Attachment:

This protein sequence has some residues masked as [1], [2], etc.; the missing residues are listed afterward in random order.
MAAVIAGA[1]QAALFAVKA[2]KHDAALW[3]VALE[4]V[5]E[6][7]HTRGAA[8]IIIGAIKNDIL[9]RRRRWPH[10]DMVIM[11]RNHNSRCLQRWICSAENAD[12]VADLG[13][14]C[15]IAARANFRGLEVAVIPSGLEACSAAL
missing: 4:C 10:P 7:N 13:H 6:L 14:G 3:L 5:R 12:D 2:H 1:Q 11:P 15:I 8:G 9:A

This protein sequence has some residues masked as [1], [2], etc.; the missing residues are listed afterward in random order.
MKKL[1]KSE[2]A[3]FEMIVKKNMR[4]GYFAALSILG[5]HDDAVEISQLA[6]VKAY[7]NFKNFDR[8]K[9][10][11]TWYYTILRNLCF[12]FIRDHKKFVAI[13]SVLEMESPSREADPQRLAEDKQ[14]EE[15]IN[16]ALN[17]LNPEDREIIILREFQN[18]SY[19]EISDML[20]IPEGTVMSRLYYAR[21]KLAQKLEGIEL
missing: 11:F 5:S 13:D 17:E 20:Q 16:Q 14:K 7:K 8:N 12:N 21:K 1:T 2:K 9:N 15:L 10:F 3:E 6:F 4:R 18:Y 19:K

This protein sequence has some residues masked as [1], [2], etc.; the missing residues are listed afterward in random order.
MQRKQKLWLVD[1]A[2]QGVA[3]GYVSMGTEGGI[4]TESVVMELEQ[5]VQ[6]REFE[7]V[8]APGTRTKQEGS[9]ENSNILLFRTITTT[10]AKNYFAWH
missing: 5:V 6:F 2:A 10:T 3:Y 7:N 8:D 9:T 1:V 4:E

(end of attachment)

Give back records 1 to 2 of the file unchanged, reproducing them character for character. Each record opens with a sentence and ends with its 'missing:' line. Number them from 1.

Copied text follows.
This protein sequence has some residues masked as [1], [2], etc.; the missing residues are listed afterward in random order.
MAAVIAGA[1]QAALFAVKA[2]KHDAALW[3]VALE[4]V[5]E[6][7]HTRGAA[8]IIIGAIKNDIL[9]RRRRWPH[10]DMVIM[11]RNHNSRCLQRWICSAENAD[12]VADLG[13][14]C[15]IAARANFRGLEVAVIPSGLEACSAAL
missing: 4:C 10:P 7:N 13:H 6:L 14:G 3:L 5:R 12:D 2:H 1:Q 11:P 15:I 8:G 9:A

This protein sequence has some residues masked as [1], [2], etc.; the missing residues are listed afterward in random order.
MKKL[1]KSE[2]A[3]FEMIVKKNMR[4]GYFAALSILG[5]HDDAVEISQLA[6]VKAY[7]NFKNFDR[8]K[9][10][11]TWYYTILRNLCF[12]FIRDHKKFVAI[13]SVLEMESPSREADPQRLAEDKQ[14]EE[15]IN[16]ALN[17]LNPEDREIIILREFQN[18]SY[19]EISDML[20]IPEGTVMSRLYYAR[21]KLAQKLEGIEL
missing: 11:F 5:S 13:D 17:E 20:Q 16:Q 14:K 7:K 8:N 12:N 21:K 1:T 2:K 9:N 15:L 10:F 3:E 6:F 4:R 18:Y 19:K